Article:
Will fresh stimulus cash spur growth?

Updated: 2012-01-12 10:44

By Chen Jia and Wei Tian (China Daily)

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With vow to keep spending on roads, railways and west, investment may be a key driving force

CHONGQING / BEIJING - From the top of a 400-meter-high artificial hill in Hong En Si Park, visitors can see across the Yangtze River to the hundreds of bulldozers clearing the way for new buildings in the concrete jungle that is Chongqing.

Construction of the 76-hectare park in this southwestern municipality was largely finished in May 2009, but workers are still on-site completing surrounding roads, while extra features such as a children's play area are still waiting for the green light.

Will fresh stimulus cash spur growth?
Workers fit scaffolding at a construction site as the sun sets in Rizhao, East China's Shandong province. Chen Weifeng / for China Daily

More than 1 billion yuan ($158.3 million) has already been spent on converting the land, once home to about 380,000 people. The money has gone toward, among other things, 10,000 sweet osmanthus seedlings and a Tang Dynasty-style pavilion.

Since 2008, Chongqing has aimed to inject 48 billion yuan, about 5.8 percent of its GDP in 2010, in expanding plantation coverage and infrastructure construction by 2017, according to Ding Lirong, deputy director of the municipal finance bureau.

Local authorities had hoped such projects would increase investment and ferment GDP growth, at the same time as improving the environment.

And Chongqing is not the only place where officials have shown a great interest in stimulating economic growth with fixed-asset investment. In the first 11 months of last year, urban fixed-asset investment nationwide reached 14.51 trillion yuan, an increase of 24.5 percent on 2010, data from the National Bureau of Statistics (NBS) show.

During the annual Central Economic Work Conference last month, leaders vowed to continue leaning toward key areas such as infrastructure, railways, environmental protection, emerging industries and the development of western China in 2012, signaling that investment could still be the main driver to maintain momentum for the world's second-largest economy amid weak global economic recovery.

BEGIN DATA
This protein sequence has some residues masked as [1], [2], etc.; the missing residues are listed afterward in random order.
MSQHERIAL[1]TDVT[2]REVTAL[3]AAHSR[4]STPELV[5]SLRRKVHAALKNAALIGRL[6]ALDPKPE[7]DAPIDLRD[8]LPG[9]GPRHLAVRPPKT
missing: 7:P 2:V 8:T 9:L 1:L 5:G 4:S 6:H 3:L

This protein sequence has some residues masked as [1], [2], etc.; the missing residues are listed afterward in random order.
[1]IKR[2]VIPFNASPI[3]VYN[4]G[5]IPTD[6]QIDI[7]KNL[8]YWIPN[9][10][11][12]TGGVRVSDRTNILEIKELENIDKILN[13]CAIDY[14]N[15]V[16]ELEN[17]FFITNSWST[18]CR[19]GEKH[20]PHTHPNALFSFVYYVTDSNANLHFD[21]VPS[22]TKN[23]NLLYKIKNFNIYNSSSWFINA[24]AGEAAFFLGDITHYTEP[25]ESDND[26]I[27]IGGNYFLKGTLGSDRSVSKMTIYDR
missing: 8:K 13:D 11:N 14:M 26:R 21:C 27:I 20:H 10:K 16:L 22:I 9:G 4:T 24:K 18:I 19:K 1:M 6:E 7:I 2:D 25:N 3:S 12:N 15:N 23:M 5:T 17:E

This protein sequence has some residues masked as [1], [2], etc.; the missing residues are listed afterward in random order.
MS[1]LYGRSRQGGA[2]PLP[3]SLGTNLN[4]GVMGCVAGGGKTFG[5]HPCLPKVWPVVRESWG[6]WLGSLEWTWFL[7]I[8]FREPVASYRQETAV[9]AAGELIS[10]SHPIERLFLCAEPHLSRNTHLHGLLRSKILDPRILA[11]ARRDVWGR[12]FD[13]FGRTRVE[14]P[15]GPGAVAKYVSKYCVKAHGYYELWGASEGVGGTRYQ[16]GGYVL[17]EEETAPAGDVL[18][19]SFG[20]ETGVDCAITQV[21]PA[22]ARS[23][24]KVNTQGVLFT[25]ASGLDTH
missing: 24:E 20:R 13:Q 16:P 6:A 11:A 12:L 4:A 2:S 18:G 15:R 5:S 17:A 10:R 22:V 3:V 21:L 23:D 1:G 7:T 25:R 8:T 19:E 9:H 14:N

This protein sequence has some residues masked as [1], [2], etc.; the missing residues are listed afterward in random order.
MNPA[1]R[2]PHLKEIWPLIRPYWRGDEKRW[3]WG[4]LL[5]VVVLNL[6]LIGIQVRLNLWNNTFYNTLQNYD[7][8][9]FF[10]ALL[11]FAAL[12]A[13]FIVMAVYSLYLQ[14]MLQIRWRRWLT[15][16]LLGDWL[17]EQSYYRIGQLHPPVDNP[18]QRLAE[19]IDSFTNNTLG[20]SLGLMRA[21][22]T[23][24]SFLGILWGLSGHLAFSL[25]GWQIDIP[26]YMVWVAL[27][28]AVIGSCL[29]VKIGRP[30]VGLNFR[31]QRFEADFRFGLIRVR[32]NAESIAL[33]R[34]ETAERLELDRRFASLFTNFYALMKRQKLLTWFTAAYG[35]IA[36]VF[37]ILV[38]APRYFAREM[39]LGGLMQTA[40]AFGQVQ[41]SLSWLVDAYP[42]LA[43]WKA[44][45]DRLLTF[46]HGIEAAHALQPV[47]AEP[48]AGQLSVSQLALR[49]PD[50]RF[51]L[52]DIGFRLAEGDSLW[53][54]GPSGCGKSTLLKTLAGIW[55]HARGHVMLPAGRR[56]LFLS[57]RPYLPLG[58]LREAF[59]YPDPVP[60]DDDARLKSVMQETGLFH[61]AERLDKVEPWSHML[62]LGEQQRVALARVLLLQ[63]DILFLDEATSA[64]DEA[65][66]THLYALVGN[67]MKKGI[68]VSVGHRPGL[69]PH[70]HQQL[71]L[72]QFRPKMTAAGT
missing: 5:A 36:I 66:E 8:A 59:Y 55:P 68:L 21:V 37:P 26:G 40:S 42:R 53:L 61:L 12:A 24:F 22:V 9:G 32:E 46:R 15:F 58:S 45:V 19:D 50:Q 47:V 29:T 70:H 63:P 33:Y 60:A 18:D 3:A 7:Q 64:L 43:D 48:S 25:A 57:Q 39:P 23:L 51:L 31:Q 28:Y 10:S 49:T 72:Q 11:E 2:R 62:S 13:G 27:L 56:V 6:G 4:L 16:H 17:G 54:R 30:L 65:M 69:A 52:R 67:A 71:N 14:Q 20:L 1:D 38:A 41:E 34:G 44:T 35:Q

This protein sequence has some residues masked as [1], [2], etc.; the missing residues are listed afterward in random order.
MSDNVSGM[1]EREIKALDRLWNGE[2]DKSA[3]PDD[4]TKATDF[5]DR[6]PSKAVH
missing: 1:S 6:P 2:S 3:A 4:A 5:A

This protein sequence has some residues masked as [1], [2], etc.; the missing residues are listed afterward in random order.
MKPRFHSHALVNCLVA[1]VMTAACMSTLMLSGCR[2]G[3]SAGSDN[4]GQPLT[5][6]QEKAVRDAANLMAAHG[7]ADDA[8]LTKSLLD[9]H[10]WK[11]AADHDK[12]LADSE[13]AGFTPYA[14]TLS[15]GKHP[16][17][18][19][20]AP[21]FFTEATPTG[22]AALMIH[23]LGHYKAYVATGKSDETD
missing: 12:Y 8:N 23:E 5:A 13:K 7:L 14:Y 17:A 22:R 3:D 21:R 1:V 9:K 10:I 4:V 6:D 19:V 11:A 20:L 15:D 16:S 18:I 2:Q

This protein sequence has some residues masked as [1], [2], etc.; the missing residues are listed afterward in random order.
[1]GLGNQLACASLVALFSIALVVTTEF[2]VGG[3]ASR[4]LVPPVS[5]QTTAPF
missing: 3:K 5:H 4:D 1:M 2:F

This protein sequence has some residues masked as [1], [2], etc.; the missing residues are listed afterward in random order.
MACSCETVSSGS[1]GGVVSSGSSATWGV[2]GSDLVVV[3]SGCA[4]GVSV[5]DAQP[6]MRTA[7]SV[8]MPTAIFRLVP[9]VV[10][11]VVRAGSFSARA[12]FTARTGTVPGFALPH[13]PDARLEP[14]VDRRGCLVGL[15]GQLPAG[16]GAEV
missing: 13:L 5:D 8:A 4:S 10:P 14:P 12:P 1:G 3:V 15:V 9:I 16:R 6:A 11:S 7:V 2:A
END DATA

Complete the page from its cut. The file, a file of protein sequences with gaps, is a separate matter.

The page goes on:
With the worsening eurozone debt crisis and the fact that the United States' economy is recovering slower than expected, analysts at international financial institutions have downgraded their expectations for China's economic growth this year, largely because of the sharp decline in exports during the past few months.

 Will fresh stimulus cash spur growth?

The country's GDP growth rate may drop to 7.5 percent in the first quarter of 2012, down from the 8.3 percent predicted in the last quarter of 2011, said Stephen Green, senior economist at Standard Chartered Bank. The figure for the period July to September last year was 9.1 percent.

A research note from the Bank of Communications said that China's monetary policy may continue to loosen this year to avoid an economic "hard landing".

Lending by banks is expected to increase, with the aim to boost investment, the note said. New loans could climb to 8.5 trillion yuan, compared with 7.5 trillion yuan last year.

"If a new increase in investment (by the central government) occurs it would be appropriate, given that the external situation for China's economy is negative," John Ross, economist and a visiting professor at Shanghai Jiao Tong University, told China Daily in an e-mail. "However, a very large-scale increase in investment like the 2008 stimulus package is not called for."

Political shifts

Planning for Hong En Si Park started in July 2005. However, because of a shortage of funds, construction had to be delayed until February 2008, following a local government reshuffle.

Fan Jianping, director of the State Information Center's economic forecast department, said that the pulse of a country's economic cycle is often synchronous with its power shifts, a statement that seems to be proved right by statistics.

"The second and third year of every Five-Year Plan period, which see obvious investment booms, are also the years for Party congresses and government elections," said Fan in Beijing. "That data is often used to show the impact of power transfers on China's economic development."

In 2008, one year after a central governmental reshuffle, total fixed-asset investment nationwide was 17.28 trillion yuan, 25.9 percent higher than in 2007, according to NBS data. The year-on-year increase in 2007 was 24.8 percent.

In response to the global financial crisis of 2008, the third year of the 11th Five-Year Plan (2006-10) period, the State Council approved a stimulus package of 4 trillion yuan to protect the economy against a crushing slowdown. A year later, fixed-asset investment surged by 30 percent, the highest rate in the last decade. It slowed to 23.8 percent in 2010.